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Microsoft's Ozzie warns on cloud margins: News in brief

In today's news in brief, Microsoft's chief architect warns that the company's cloud margins may be low; VMware tells Veeam Software to discontinue free ESXi hypervisor support.

IT channel news in brief for June 8, 2009

Microsoft's Ozzie sees lower margins in cloud computing

Microsoft chief software architect last week warned that the company's margins will not be as robust in a cloud-computing world as they have been in the past, Reuters reported.

Speaking at a Silicon Valley event on Thursday, Ray Ozzie acknowledged that " margins on services are not like the margins on software, so [cloud computing] will increase our profit and it will increase our revenue, but you won't have that margin."

Ozzie said that margins at the lowest level --on the company's Azure cloud services, will be thinner than for a full-solution service such as cloud-delivered Exchange "You're pricing that solution around a business value more than cost so the margins are still very, very good."

Still, the question of margins on cloud services has dogged vendors and their partners alike. Many traditional VARs still view vendor-hosted cloud services as a threat that will disintermediate the channel.

VMware's Veeam restriction may spur defections to Hyper-V

VMware wants Veeam Software to discontinue support for VMware's free ESXi hypervisor with Veeam Backup and Replication 3.1 product. The move could push budget-conscious small businesses to Microsoft's Hyper-V, according to SearchServerVirtualization.com.

VMware Inc. offers three configurations of its hypervisor: the traditional ESX, which includes a Linux-based service console; ESXi, which strips out the service console and is managed remotely but can be used as part of a full VMware Infrastructure 3 or vSphere deployment; and a free version of ESXi, which is limited to single-server deployments and does not support remote management. Microsoft Hyper V-R2 , with live migration and high-availability features, is due out this fall.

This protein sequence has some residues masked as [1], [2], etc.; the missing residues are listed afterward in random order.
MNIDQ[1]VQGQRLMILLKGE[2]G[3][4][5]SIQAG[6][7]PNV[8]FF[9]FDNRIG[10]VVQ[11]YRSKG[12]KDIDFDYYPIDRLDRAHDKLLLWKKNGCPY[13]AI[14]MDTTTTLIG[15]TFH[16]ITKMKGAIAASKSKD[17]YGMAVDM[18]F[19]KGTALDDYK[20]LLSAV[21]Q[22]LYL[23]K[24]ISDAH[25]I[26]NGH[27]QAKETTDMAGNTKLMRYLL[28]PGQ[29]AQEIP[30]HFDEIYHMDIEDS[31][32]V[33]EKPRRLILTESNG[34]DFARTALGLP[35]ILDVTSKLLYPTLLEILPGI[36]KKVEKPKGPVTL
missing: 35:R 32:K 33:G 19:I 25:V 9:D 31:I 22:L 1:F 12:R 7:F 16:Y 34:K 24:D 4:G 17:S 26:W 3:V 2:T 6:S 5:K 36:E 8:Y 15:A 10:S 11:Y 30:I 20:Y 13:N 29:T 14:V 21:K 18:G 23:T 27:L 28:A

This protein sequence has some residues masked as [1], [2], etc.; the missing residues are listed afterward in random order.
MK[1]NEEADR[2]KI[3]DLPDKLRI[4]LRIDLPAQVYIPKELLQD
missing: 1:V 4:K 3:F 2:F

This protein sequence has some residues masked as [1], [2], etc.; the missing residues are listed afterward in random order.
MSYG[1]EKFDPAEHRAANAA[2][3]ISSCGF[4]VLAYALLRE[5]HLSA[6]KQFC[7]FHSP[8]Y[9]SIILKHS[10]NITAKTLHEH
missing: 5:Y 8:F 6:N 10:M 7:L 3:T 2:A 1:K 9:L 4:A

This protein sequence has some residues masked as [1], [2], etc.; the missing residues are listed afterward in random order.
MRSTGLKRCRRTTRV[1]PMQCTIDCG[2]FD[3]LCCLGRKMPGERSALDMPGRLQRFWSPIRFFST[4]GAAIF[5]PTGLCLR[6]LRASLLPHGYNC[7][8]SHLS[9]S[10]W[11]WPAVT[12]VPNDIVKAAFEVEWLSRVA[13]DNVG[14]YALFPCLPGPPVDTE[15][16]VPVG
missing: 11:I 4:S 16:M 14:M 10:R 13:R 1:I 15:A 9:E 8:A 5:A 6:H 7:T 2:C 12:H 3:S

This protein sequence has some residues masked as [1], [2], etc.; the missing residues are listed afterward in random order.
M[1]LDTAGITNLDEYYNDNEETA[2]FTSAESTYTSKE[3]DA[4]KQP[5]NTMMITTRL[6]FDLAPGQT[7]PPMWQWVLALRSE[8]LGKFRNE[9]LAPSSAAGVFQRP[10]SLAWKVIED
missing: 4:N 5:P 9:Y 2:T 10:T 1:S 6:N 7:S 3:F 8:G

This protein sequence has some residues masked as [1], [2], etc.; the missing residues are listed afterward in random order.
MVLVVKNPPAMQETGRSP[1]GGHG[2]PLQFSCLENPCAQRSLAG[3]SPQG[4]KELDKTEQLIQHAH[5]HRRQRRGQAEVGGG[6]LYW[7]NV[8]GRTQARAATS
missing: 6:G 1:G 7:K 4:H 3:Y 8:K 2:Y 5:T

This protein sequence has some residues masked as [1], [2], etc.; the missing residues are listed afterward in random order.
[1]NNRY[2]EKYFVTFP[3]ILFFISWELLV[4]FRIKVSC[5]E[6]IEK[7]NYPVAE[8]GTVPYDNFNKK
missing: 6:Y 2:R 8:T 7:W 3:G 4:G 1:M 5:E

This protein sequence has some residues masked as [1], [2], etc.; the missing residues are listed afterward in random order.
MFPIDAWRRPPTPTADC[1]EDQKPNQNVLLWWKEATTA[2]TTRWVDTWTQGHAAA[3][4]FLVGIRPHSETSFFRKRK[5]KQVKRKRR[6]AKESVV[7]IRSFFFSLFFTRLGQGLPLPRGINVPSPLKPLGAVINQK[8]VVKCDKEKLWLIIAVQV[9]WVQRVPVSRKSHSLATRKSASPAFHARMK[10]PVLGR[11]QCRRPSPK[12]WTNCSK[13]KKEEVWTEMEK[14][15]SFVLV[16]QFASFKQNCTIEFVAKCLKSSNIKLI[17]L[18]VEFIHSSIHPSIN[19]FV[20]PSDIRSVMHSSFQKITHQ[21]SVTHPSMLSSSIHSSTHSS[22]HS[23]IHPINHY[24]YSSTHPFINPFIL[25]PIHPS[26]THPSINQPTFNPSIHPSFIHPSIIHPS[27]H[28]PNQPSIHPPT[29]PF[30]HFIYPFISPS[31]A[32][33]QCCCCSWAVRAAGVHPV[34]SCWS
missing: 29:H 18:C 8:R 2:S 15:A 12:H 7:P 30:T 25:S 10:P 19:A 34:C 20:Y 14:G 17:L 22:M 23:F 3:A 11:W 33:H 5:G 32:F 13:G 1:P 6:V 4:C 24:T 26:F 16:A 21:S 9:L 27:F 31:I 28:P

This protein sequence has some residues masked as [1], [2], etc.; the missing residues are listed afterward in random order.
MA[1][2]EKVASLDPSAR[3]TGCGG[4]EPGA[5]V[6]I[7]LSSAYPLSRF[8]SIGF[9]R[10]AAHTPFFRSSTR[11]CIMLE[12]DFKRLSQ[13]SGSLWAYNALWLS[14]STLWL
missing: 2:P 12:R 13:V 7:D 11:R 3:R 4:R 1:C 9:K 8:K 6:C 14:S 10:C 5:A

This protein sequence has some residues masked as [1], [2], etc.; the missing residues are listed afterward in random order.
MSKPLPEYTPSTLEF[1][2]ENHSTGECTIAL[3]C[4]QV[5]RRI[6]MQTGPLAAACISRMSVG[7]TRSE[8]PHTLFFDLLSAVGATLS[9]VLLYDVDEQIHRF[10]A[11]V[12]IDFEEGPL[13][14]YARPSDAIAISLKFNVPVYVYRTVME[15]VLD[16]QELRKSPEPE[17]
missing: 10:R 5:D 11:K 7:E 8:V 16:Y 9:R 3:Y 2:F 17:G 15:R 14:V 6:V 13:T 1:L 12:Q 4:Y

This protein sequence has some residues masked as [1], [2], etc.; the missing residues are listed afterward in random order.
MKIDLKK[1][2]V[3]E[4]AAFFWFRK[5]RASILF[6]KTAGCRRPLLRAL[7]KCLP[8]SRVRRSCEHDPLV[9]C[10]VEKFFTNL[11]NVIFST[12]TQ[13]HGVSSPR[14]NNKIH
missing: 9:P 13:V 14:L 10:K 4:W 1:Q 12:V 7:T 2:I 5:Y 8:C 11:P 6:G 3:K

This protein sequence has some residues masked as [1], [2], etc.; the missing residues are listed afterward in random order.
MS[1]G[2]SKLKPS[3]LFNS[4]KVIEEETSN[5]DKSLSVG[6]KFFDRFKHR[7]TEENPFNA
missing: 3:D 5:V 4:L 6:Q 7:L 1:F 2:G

JBoss offers Java apps smorgasbord

Red Hat Inc. is serving up Java applications cafeteria-style with its new, modular JBoss Enterprise Platform and the JBoss Enterprise Web Platform and JBoss Enterprise Web Server. The new Web platform and server debuted June 1.

The goal of the flexible JBoss architecture and additional JBoss application servers is to give data centers choice in the size and sophistication of their Java Web servers, according to SearchEnterpriseLinux.com. The new architecture will "future proof" JBoss applications to accommodate as-yet unknown new tools and technologies and simplify data center operations with a common JBoss platform, tools and management controls, company officials said.

Verizon exec talks up cloud-based CaaS

Verizon's cloud-based Computing as a Service (CaaS) platform, which promises to make telecom services available on a usage-based model, is now available to U.S. and European companies. Joseph Crawford, Verizon Business's executive director of product management and development for IT management solutions, talked to SearchTelecom.com about what the company hopes is an emerging cloud services trend.

Check out last week's IT channel news briefs.

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